In thinking about last week’s article, I’m reminded of the constant learning curve we as instructor’s go through each time a new version of an application is released. Mail Merge was already a stressful feature I would teach at the end of each MS Word class. Only students with fortitude could handle it, but we did have several success stories. Dan Clark, Training Manager for Freedom Scientific, conducted an excellent session on the now hair-raising, step-intensive mail merge. I listened to it and took copious notes. Towards the end of the seminar, he casually offered that several participants had left the chat room. Gee, I wonder why? My tutors and I will definitely have our work cut out for us once we resume teaching this advanced feature.

One hurdle I had to overcome was creating a basic Word 2010 table, so I’d like to share the steps with you. Tables can be used for myriad projects. Simply press Alt-N, T, I to open the Insert Table dialog box. Next, type in the number of columns, then tab; type the number of rows, and press Enter. You are placed in the first column, first row, of your table. Use the tab and Shift-Tab combination to navigate the columns and the up and down arrows to navigate rows. Not too bad, right?

I hope you’ve enjoyed relatively smooth-sailing during your own MS Word journey, but feel free to share your stories in the Reader’s Forum.

Feature Writer Alena Roberts – Making Travel Arrangements in the Digital Age

Planning a trip can be both exciting and stressful. On the one hand, you might be traveling to some place new, but traveling can come with complications like budgeting and arranging for things at home to be cared for while you’re gone. The good news, though, is that traveling and making travel plans is so much easier with technology. Travel agents still exist and can play an important role, but many of us now have the option of choosing to plan on our own.

This past month, I learned that I would be traveling back east for a wedding. Step one: find plane tickets. This can be easier said than done, but with a few apps, the choices can be less overwhelming. My favorite travel app that I have on my iPhone is “Kayak.” This app allows me to not only look up flights, hotels, car rentals, and more, but I can also book my travel plans in the same app. For me, the only downside to the app is that Southwest flights aren’t included. But if you don’t use that airline, Kayak is the way to go.

Once you have your flight, step two might be booking a hotel. As I mentioned, this can be done with Kayak, but I also really like Their app is very accessible and when you’re going somewhere new, having access to all of your hotel options can be very important. It is important to note that if you choose to book hotels through an app, you may get charged at the time of your booking (I found that out the hard way). The nice thing about doing it in advance, though, is that you can just give the hotel their key back and be on your way when it’s time to go. It also means that a good part of your trip is already paid for before you travel.

Finally, comes the not so fun part of traveling–packing. There are numerous apps on the market that can help with making packing lists. My favorite is called “Pack the Bag.” It’s easy to set up a new packing list or just modify one you’ve created before. Then you simply go through the list after you’ve packed and check everything that you’ve tossed in your suitcase. This app has prevented me from forgetting crucial items before, so it’s worth it.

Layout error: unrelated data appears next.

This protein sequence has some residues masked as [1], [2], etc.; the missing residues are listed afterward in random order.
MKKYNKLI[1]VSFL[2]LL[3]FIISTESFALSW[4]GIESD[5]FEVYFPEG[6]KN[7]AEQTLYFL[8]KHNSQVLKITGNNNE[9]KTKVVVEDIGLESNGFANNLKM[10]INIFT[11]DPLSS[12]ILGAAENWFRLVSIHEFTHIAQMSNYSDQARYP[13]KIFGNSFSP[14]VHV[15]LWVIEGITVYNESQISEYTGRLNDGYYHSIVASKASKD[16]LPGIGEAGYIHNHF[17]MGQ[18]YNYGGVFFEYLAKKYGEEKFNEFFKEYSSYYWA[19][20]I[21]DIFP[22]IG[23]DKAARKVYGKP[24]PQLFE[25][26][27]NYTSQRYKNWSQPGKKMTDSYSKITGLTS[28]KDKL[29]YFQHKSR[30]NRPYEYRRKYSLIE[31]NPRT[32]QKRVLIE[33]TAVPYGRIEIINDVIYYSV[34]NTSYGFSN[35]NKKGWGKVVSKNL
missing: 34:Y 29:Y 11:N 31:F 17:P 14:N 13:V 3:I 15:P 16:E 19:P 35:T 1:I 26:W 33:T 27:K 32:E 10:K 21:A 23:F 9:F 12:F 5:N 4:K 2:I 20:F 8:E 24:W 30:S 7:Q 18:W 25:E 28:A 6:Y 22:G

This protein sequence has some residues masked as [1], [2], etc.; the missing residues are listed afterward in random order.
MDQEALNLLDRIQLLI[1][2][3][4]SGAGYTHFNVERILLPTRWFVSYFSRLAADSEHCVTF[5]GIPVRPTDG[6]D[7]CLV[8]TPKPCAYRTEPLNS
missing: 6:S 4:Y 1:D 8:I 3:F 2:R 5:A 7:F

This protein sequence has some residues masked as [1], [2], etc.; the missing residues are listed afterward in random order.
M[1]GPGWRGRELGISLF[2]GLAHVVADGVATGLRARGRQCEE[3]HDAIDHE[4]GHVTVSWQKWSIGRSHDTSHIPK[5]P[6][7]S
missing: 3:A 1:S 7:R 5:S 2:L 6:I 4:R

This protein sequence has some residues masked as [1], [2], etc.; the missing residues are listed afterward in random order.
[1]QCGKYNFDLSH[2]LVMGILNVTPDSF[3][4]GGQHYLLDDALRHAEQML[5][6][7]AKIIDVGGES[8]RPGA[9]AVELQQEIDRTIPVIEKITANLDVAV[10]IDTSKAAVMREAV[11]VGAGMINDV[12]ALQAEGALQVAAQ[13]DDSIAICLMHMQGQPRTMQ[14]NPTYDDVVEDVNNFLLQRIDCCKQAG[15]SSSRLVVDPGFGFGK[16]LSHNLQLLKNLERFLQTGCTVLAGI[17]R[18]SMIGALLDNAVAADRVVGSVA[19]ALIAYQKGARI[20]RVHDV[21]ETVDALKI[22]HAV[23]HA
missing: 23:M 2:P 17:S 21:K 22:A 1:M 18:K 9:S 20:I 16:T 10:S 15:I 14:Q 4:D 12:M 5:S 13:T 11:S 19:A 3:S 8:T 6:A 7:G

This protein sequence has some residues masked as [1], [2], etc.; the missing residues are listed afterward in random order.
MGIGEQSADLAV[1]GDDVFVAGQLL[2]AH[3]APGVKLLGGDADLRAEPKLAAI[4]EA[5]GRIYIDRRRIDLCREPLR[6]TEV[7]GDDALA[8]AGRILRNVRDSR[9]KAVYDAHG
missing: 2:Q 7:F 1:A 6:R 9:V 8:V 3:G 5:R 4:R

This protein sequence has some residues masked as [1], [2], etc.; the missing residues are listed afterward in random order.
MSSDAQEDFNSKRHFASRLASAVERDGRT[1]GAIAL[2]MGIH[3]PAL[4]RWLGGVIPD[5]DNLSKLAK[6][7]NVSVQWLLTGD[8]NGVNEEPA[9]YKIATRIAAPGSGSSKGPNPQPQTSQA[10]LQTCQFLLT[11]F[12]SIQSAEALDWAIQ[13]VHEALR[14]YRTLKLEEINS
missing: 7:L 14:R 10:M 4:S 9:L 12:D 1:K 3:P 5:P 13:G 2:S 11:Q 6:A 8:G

If you have favorite travel apps or travel tips, please share them in the Reader’s Forum.

Happy Travels!

Feature Writer Terri Winaught – Making a Difference: The Story of Anne Sullivan Macy – Part One

Johanna Mansfield Sullivan–better known as Anne Sullivan Macy–was born in Feeding Hills, Massachusetts on April 14, 1866.

To say that Anne’s early life was difficult would be to put it mildly. Her mother was frail, diagnosed with tuberculosis, and died in 1874 when Anne was only eight. Two years later Anne’s father, who struggled with alcoholism, abandoned the family, which resulted in Anne and her younger brother Jimmy being placed in an almshouse in Tewksbury, Massachusetts. Shortly after their arrival, Jimmy–who was born with a tubercular hip–died, leaving young Anne to grieve not only his death but also the disappointment of two failed eye surgeries she had endured.

In 1880, during a visit to the almshouse from a state official, Anne pleaded with him to be allowed to leave. Upon receiving approval, she enrolled in Perkins School for the Blind. Anne’s curriculum included not only the usual school subjects, but also learning the manual alphabet so that she could communicate with a friend who was deaf and blind. Additionally, Anne was encouraged to tutor younger students by teachers who recognized her intelligence and potential.

When she was 20, Anne graduated as class valedictorian in 1886. By this time, Anne’s vision had also improved significantly thanks to several successful surgeries.

On March 3, 1887, Anne Sullivan arrived at the Keller estate in Tuscumbia, Alabama to teach Helen Keller, then six, to communicate as a person who was deaf and blind. Although Anne and Helen got along well immediately, Anne frequently argued with Keller’s parents about the Civil War and their previous ownership of slaves.

Initially, attempts to teach Helen were frustrating to both her and Anne. In time, however, and especially with Keller’s breakthrough of understanding that each object had a unique name (such as her home’s water pump), whole new worlds opened up for both of them and they began to flourish together as a team.

In part II, I will focus on Anne’s stellar career as tutor and companion to Helen Keller. Key to this part will be how Anne was honored for making such a positive difference in another person’s life.